Though there are just a few powerful stories by and about women this year, everyone must watch them to take away something that will help us ensure that our girls become strong women.
Ashwini Chaudhary, Director
A film industry should be about great story telling and great characters, not necessarily about strong characters. As an industry, we had got to a point where we stopped narrating stories about women characters. This was partly due to the ‘star system’ that steered the business of filmmaking. We marginalised women characters and made them secondary to the plot. I believe this narrowed the playing field. What we are witnessing today is a course correction, which is healthy for the industry and fantastic for viewers. Films fail not because they are women-centric or male-centric but because they fail to connect.
There is always a potential for great stories, told well on cinema. One needs to relate to a character, and fall in love with them. If that can be achieved by the creators, then it doesn’t matter what the caste, religion or the gender of the character is. But yes, the films mentioned here have a strong female character in the centre of things and thus its gets immediately categorised in a genre. We feel that Indian cinema has since its inception celebrated female-centric films from Devika Rani’s Achhoot Kanya (1936) to Nargis Dutt’s Mother India (1957), from Jaya Bachchan’s Guddi (1971) to Meenakshi Seshadri’s Damini (1993) all have been superhits. Somewhere in between, the films started lauding the hero as the sole selling point but we are glad that the era of strong female characters is making a comeback. While a Queen managed to strike that chord with the audience, a Begum Jaan failed because somewhere the character lost its roots in reality and hence relatability. On the other hand, a Pink worked on its storytelling and guts even as a Kahaani 2 failed because the story sounded jaded and contrived. So it’s all about how you tell a story and sell a character to audience’s sensibilities. All the forthcoming films this year have to meet the same challenge. And according to us this challenge is equivalent and holds true for a male-centric film also.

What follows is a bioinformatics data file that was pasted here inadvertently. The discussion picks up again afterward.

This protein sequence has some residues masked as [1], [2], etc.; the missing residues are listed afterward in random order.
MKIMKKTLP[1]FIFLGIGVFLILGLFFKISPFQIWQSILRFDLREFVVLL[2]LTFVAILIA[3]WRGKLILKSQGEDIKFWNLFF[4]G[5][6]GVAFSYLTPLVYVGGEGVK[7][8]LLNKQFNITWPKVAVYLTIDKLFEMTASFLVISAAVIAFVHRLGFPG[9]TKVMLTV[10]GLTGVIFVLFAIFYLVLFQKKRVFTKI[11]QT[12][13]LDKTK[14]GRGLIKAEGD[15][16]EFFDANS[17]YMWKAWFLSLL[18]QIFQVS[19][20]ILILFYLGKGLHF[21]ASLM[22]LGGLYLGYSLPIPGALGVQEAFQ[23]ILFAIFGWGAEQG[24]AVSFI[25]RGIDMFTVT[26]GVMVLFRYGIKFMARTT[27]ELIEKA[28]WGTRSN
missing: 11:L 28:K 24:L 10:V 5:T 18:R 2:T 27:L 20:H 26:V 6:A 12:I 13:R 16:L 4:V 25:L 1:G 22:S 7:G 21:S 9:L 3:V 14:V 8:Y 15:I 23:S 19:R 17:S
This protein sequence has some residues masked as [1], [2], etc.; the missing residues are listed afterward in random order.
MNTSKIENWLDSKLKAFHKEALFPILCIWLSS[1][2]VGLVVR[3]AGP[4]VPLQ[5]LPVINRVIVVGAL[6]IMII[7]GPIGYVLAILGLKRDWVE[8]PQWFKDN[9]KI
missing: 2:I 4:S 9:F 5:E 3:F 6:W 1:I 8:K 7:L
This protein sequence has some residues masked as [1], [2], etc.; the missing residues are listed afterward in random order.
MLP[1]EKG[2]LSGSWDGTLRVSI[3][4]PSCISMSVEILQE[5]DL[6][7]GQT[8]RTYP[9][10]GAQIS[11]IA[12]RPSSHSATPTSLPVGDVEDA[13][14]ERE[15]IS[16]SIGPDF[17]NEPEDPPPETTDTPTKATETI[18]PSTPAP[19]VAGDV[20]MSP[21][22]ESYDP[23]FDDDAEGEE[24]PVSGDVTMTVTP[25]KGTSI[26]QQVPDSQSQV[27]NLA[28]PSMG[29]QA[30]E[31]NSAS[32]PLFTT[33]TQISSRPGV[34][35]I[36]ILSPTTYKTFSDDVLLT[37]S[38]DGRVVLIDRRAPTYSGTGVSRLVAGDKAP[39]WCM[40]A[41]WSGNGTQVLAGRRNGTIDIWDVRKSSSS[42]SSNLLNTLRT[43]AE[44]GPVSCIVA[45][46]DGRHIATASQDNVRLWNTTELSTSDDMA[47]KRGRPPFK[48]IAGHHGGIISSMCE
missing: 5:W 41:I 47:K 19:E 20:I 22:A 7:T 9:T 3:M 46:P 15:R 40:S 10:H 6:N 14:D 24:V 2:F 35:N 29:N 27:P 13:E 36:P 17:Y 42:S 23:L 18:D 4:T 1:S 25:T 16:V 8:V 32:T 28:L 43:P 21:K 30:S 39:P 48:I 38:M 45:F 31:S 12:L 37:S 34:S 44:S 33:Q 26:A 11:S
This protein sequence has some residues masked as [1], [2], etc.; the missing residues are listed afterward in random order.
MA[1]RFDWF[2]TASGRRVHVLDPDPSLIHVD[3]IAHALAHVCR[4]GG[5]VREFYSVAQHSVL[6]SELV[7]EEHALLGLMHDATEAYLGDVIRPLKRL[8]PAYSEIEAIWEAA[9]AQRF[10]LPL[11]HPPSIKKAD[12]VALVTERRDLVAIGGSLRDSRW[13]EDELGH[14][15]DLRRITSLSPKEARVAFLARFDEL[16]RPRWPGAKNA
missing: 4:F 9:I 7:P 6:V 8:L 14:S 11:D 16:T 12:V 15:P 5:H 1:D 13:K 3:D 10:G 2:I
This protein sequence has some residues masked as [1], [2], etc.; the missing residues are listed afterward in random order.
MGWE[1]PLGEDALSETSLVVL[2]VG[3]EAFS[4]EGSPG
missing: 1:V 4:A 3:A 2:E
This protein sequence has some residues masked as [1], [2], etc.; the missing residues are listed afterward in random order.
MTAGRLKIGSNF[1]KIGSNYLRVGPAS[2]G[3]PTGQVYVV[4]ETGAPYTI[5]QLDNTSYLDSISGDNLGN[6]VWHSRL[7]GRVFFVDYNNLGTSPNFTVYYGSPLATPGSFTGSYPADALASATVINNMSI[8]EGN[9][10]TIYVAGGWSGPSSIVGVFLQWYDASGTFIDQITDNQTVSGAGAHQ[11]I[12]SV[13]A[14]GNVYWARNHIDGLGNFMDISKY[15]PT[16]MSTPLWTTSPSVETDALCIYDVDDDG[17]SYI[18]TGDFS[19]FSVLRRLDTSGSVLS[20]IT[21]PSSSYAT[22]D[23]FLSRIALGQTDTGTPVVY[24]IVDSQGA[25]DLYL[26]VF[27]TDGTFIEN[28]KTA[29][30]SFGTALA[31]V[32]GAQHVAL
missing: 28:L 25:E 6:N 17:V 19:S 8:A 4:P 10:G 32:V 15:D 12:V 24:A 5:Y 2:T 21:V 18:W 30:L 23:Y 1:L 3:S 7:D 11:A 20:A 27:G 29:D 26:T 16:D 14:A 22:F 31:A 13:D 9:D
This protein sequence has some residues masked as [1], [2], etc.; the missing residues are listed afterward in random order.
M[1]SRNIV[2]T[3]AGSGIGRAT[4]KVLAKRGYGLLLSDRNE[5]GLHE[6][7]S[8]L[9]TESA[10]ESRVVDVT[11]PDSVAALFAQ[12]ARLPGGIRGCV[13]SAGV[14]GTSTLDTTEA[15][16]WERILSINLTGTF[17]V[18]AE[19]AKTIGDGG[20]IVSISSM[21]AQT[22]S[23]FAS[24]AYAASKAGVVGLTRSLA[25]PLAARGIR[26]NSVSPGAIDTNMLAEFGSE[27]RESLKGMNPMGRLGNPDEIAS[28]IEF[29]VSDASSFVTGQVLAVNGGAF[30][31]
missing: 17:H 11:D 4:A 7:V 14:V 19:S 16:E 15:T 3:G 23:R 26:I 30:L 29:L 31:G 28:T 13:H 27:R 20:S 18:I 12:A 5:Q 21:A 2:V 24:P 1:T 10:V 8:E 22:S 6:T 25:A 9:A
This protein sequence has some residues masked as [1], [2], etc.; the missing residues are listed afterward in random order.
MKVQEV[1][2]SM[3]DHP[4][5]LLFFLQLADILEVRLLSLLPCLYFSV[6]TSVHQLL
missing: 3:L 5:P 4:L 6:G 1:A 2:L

In this day and age, as film writers/makers we hold the greatest opportunity to break stereotypes. This is when audience is most open to accepting change and embracing the new. Every film should try to push the envelope and thrive off the edge because only then we can path break. With Vidya Balan’s The Dirty Picture, Kangana Ranaut’s Queen and Tanu Weds Manu Returns and Deepika Padukone’s Piku raking in big figures at the box office… the gender bias is already shifting. Yes, commercially producers were less willing to risk a non-hero film on the box office but slowly such notions are giving way to solid content and the merit of storytelling irrespective of male/female/star quotient of a film.
We have always applauded and worshipped female leads! If done well. Yes there was a long phase in between (through the 80s and 90s) when the producers were less willing to depend on female leads and hence very few female -centric scripts came out then. It had nothing to do with the audience but with the risk-assessment of the makers. Yes the Indian film audience loves their hero, but in this case the hero could either be the script, the female character, the villain, the comedian or the male actor. It doesn’t matter. Our audience laps up what entertains them the most.